Here’s how what I just described applies to the often-quoted overall survival (OS) rates.  Take the example of a particularly aggressive cancer with a median OS of 8 months after reaching stage 4.  It doesn’t mean that everyone dies at exactly 8 months…there is a distribution of various results which actually occur.  Doctors use the median, rather than the mean (average) because the distribution of results across large numbers of people is skewed to the right, but in the past 50% of people with this disease died before 8 months, and 50% died after.  Elderly, weak, frail, co-morbid people might have been among the first to die within months, maybe within weeks.  Those who eat healthy and exercise, those who might be physiologically younger than their chronological age, are otherwise healthy, or have some other perhaps unknown variant influencing their outcome might generally describe those who tend to live longer than the median OS.  Some of these live much longer which tends to extend the skew-ness of the distribution curve.  See this sample distribution curve HERE.

When I see someone imply that statistics are meaningless, my quick conclusion is that they really don’t understand the statistics.  Statistics do not tell you exactly what will happen to any particular one individual, but they tell you the "size of the fight."

While perhaps this posting will not be beneficial to everyone, I hope that this adds meaning for some readers...


BobCape
Regular Member


Date Joined Jun 2010
Total Posts : 416
   Posted 3/30/2011 7:14 PM (GMT -6)   
Thats all great and everything, but to take AN individual, regardless of age, and suggest that a given cancer treatment, regardless of of stage, provides him a 40% chance of a cure, as if that is gospel, proven or even provable is not very helpful to those still seeking answers.

Yes, numbers can be used to legitimize most any points. They are based on averages in this case.

I am familiar with numbers and averages, I dealt dice in Las Vegas for 4+ years.. I am quite well awaye of statistics and averages.

When the pca states he has a 40% chance of a cure, I am not sure WHAT they are atributing that 40% to?

Are they taking into account the stage 4 they mention? Are they including the fact they mention that Gleason 5 was found in his lymph nodes? That he already had radiation? That he will do 3 years of HT?

Understand my question? Are they saying that "taking all those patient specific variables into account, we pressume a 40% chance of a cure"?

If not, that's how they make it sound.

If so, what if there was no G5 found, does it become 47% chance of cure? What if he didn't have radiation, would it go to 42%?

What is a newbie to take away from this stiry abnd the 40% number. It IS NOT THAT SIMPLE.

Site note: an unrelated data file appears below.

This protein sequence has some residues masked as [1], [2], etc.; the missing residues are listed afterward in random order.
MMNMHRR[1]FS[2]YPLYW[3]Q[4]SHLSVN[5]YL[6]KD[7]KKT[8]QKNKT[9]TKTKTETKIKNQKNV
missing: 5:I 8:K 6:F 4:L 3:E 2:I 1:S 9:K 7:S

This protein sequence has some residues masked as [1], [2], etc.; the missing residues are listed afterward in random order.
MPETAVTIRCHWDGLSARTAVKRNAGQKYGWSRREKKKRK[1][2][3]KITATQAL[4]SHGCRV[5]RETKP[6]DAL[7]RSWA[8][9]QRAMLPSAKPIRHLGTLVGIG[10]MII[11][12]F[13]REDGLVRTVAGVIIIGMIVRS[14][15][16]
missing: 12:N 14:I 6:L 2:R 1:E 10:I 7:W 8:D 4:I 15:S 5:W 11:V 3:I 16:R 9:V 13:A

Fairwind
Veteran Member


Date Joined Jul 2010
Total Posts : 2315
   Posted 3/30/2011 8:19 PM (GMT -6)   
Bob, nobody can predict how you or I will do as individuals.. But they CAN predict how a group of 5000 men will fare using a standardized set of parameters..

www.mskcc.org/applications/nomograms/Prostate/SalvageRadiationTherapy.aspx

Here is a Nomogram for salvage radiation patients and you can add HT if you like..
Age 68.
PSA age 55: 3.5, DRE normal.
age 58: 4.5
61: 5.2
64: 7.5, DRE "Abnormal"
65: 8.5, " normal", biopsy, 12 core, negative...
66 9.0 "normal", 2ed biopsy, negative, BPH, Proscar
67 4.5 DRE "normal"
68 7.0 3rd biopsy positive, 4 out of 12, G-6,7, 9
RALP Sept 3 2010, pos margin, one pos vesicle nodes neg. Post Op PSA 0.9 SRT, HT. 2-15-'11 PSA 0.0

John T
Veteran Member


Date Joined Nov 2008
Total Posts : 3716
   Posted 3/30/2011 9:08 PM (GMT -6)   
Bob,
Statistics can only predict the probability of an event occurring, not an individual outcome.
If you flip a coin the probability of getting a head is 50%. Over a long period the number of heads and tails will be equal. You cannot predict with any degree of certainty what an individual flip will be; it is possible to flip 20 tails in a row, but the probability of the 21 flip will still be 50-50.
What they are saying is an individual with certain stats will have a 40% chance of being cured based on the past results of patients with similar stats.
JohnT
65 years old, rising psa for 10 years from 4 to 40; 12 biopsies and MRIS all negative. Oct 2009 DXed with G6 <5%. Color Doppler biopsy found 2.5 cm G4+3. Combidex clear. Seeds and IMRT, no side affects and psa .1 at 1.5 years.

logoslidat
Veteran Member


Date Joined Sep 2009
Total Posts : 2676
   Posted 3/31/2011 3:10 AM (GMT -6)   
Yes but if these same statistics said 90%chance......
Diagnosed 8/14/09 psa 8.1 66,now 67
2cores 70%, rest 6-7 < 5%
gleason 3+ 3, up to 3+4 @ the dub
RPP U of Wash, Bruce Dalkin,
pathology 4+3, tertiary5, 2 foci
extensive pni, prostate confined,27 nodes removed -, svi - margins -
99%continent@ cath removal. 1% incont@gaspass,sneeze,cough 18 mos, squirt @ running. psa std test reported on paper as 0.0 as of 12/14/10 ed improving

BobCape
Regular Member


Date Joined Jun 2010
Total Posts : 416
   Posted 3/31/2011 6:40 AM (GMT -6)   
First off folks, I am not a coin.
Secondly, I fully aware that the 40% is a statistical probability number, and desperately aware of the fact that they cannot predict individual outcome. I've read all the monograms, over a year ago.

I dont take this lightly and I dont post statements or concerns lightly. Let me ask you this, getting back to the statement I have concern over;

*had his prostate and some lower lymph nodes removed.
*His cancer was upgraded to Stage 4.
*single Gleason 5 cancer cells were discovered in his lymph nodes.
*underwent seven weeks of radiation therapy.
*currently receiving a three-year course of hormone deprivation therapy.
***His odds of being cured are 40 percent***